The Pressures of Being Hispanic

Wyoming+High+School+journalism+students.

Jennifer Hernandez

Wyoming High School journalism students.

Hispanic students are expected to overcome their parents. They have sacrificed everything for them to be able to be in this country, to offer them a better life and a better education. But at what cost? Does this extreme pressure on their kids make them successful? Does the pressure help or damage students?
Wyoming High School is a very diverse place where students feel free to be themselves. There’re outstanding students, average students, and then there’re students who really struggle a lot. Why do some students struggle? Is it the pressure at home that affects their grades and their mental health?
Persuasion from home “helps some students and for some it doesn’t, they feel really pressured and it goes both ways,” said Janell Ramos, a Junior at Wyoming on the topic. She’s a future first generation student who plans to fulfill her goals in forensics. She says some advice she can give to another Hispanic student is, “look at it through your parents point of view, so you can understand where they are coming from but also keep in mind that at the end of the day, it’s your decision.” Janell is one of the many Hispanics in this community that understands the struggle of being a Hispanic student. She has older siblings that also were expected to graduate from high school and move on to college and start a career.
“If my parents had the chance they would have gone. My mother dropped out in 8th grade,” said Samantha Leon who is a sophomore at Wyoming. She claims that her overall work ethic at school is not as good as she would want it. “I’m bad at turning things in so my parents expect me to be on top of my game, so I can pass to the next grade.” Samantha says that her parents want her to do better them. They don’t want her to make the mistakes they did, they want her to do what they didn’t get to do. Sam often finds that she knows her parents intend good at telling her this while growing up and still to this day enforce it, but she also finds that she is constantly compared to her siblings or other family members and that brings her down. Samantha doesn’t think college is for her. She has time to think if it is or isn’t… But what will her parents think? Will they support her decision?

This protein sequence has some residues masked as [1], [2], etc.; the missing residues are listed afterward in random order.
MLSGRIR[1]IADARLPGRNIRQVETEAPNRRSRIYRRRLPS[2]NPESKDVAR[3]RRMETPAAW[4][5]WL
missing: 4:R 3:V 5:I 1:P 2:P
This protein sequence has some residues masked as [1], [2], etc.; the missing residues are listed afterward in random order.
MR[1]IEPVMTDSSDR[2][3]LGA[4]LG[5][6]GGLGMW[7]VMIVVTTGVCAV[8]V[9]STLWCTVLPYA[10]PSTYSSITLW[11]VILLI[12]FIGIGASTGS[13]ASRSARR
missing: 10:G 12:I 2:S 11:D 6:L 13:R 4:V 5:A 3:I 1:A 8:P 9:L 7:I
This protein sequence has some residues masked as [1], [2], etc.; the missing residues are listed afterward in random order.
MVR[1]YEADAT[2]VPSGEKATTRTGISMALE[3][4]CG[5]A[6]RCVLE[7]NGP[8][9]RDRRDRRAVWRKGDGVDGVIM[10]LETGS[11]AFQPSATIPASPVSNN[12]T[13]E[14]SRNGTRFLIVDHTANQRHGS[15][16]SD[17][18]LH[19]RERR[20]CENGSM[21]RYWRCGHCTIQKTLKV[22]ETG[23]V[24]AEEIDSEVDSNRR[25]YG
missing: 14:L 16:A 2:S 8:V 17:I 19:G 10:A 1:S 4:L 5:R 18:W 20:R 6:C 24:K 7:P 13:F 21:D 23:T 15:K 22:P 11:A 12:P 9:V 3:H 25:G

“It’s been hard for me to understand and develop my English to a point where I don’t struggle as much in classes,” stated Jessica Rojas a Senior at Wyoming. Her first language was Spanish and learning English was hard for her throughout school. Both of her parents were born and raised in Cuba. She doesn’t have much family here. Most are back in Cuba and some in Florida. The start of this school year hasn’t been as smooth as she thought because she is still taking Junior and sophomore classes over again. “I think the main reason why I haven’t done as good in school is definitely because I don’t know what I am going to do after high school and my mother is always on top of me because of it.” Jessica also says that she has always been compared to her family in Cuba. “If your cousins had the opportunity to be in your place they wouldn’t take that for granted, and they would be grateful for it.” Jessica thinks that it’s important to do what you want to do, and she says, “it’s one thing to say you’ll do something and it’s a whole different thing if you actually do it.”
“My father was a dreamer, and he wanted his daughters to have a career. He would tell my sisters and I, Imagine if you can cure cancer,” said Mrs. Bernatowicz, a Hispanic teacher here at Wyoming. She was born in Guadalajara, Mexico. She moved when she was 8 years old knowing fluent Spanish. Her mother had to start babysitting to support the family. She says her parents always reminded them about what a big sacrifice they had made so that their kids could do better. Her parents strongly believe that every generation has to be pushed to be better so children can do better than their parents. Her older sister didn’t want to go to school and her parents would compare her to her sister and say, she’s more motivated than you and she’s younger than you. Mrs. Bernatowicz understands that if you’re a Hispanic student who doesn’t continue their education, it will paint us in a bad light because our people, our family, expect that. Especially those that didn’t have the chance themselves. Some advice Mrs. Bernatowics says she would give to another Hispanic students from her perspective is that, “there is wisdom in your parents, an education brings us to another level of ability. I know that college isn’t for everybody but everyone can contribute.”
Despite all, students should seek to be a better version of themselves all the time. Whether college is for you or not, we shouldn’t judge others, it’s important that as a community we help each other when we are in need of advice or support. It’s important to stick together, as Hispanics while we struggle, just as any human being would.